The way we were – and are Women in Theater’s ‘Our Town’ resonates with us today

“The idea that we get caught up with distractions and lose sight of what matters most is certainly as relevant today as when the play was written. Perhaps even more so.”

By HARRY BRAUN
November 10, 2018 21:54
3 minute read.
THE STAGE MANAGER, played by Sandy Cash (third from right), looks on at a rehearsal as the townspeop

THE STAGE MANAGER, played by Sandy Cash (third from right), looks on at a rehearsal as the townspeople of Grover’s Corners throw rice at a wedding. . (photo credit: DALIA WEISS)

 
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For years, the Women in Theater group has been producing musical plays that resonate with its all-female audiences. Now, WIT’s activities are taking a decisively dramatic turn, as they present Thornton Wilder’s Pulitzer Prize-winning drama Our Town at theaters throughout Israel.

Our Town represents a coming-of-age moment for the growing women’s theater community in Israel. Unlike other English-language stage productions presented by all-female religious troupes in recent years, Our Town does not focus on Jewish or even feminine themes. Instead, with this show, WIT is staking its claim to the wider playing field, asserting its readiness to bring a classic work of dramatic literature to life and explore its universal themes.

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The action of Our Town is played out in the fictional village of Grover’s Corners, New Hampshire. Considered wildly radical when it debuted 80 years ago, the play uses pantomimed action, leaps in chronology and other untraditional stage techniques on a nearly bare stage. But the show’s lack of scenery only adds to emotional impact, as the audience is challenged to consider the personal, milestone moments – including love, marriage, and ultimately death – that link us to humankind’s past and future, across the generations.

In its recent Broadway revival, the town’s Stage Manager – a role originally written for a man, performed by such luminaries as Henry Fonda and Paul Newman – was entrusted to the well-known stage and film actress Helen Hunt. In the current WIT production, the Stage Manager is played by actress and singer-songwriter Sandy Cash.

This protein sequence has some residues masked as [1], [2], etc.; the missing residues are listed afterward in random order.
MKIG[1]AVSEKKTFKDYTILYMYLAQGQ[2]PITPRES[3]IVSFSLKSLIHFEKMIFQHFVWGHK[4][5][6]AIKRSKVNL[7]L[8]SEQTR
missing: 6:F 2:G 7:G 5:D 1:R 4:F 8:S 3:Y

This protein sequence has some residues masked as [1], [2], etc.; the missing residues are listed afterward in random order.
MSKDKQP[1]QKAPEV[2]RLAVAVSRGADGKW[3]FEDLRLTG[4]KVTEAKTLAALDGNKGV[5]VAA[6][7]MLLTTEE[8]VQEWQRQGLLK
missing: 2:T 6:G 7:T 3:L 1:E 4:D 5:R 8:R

“As a performing songwriter, I developed a personal style that involves lots of talking directly to the audience,” Cash told In Jerusalem. “As the Stage Manager – a role that might be called the “Hamlet” of American drama because of its long monologues – I also communicate directly with people in the theater. I’m inside the action and outside of it at the same time, encouraging the audience to see themselves as part of the universal drama taking place on stage.”

In parallel to its artistic objectives, WIT has an educational mission: founded in 2008, and established as a nonprofit organization in 2014, the troupe presents a customized “curriculum” for each production, familiarizing the participants with each play’s themes and comparing them to wider trends in world history and Jewish life. As WIT’s performers range widely in age and experience – the youngest “citizen” of Our Town is just 10 years old, and the oldest is 78 – this approach helps the entire cast better understand and appreciate the worlds they inhabit on stage.

“One of the things that drew me to direct this play is the fact that, as immigrants to Israel, we all live in an ‘Our Town,’” says director Pnina Fredman-Schechter, who, before making aliyah, taught acting and drama at NYU, and worked Off-Broadway. “On one level or another, we’ve chosen to live in communities where we look out for one another, know each other’s business and commemorate life’s milestones together. Wilder’s Our Town is our towns, too.

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Fredman-Schechter notes the play’s timeless message about treasuring life before it’s all gone.

“The idea that we get caught up with distractions and lose sight of what matters most is certainly as relevant today as when the play was written. Perhaps even more so.”

Executive producer Tamar Krantman Weiss says, “Because it is performed without props, Our Town gives physical expression to the idea that ‘things’ aren’t as significant as we sometimes think.”

Managing director and costume designer Ninoska Ravid adds: “The play is exceptional because it grabs us, challenges us and provides a lesson in the spiritual practice of never taking anything for granted.”

Performances are in English. For women and girls of all ages.
• Thursday, November 15 at 8 p.m. – Jerusalem, Hirsch Theater, 6 Eliyahu Shama Street
• Monday, November 26 at 8 p.m. – Modi’in, Einan Theater, Azrieli Mall, top floor (opposite the cinema)
• Wednesday, November 28 at 8 p.m. – Ra’anana, Yad Lebanim, 147 Ahuza  Street
For more information visit www.womenintheater.com

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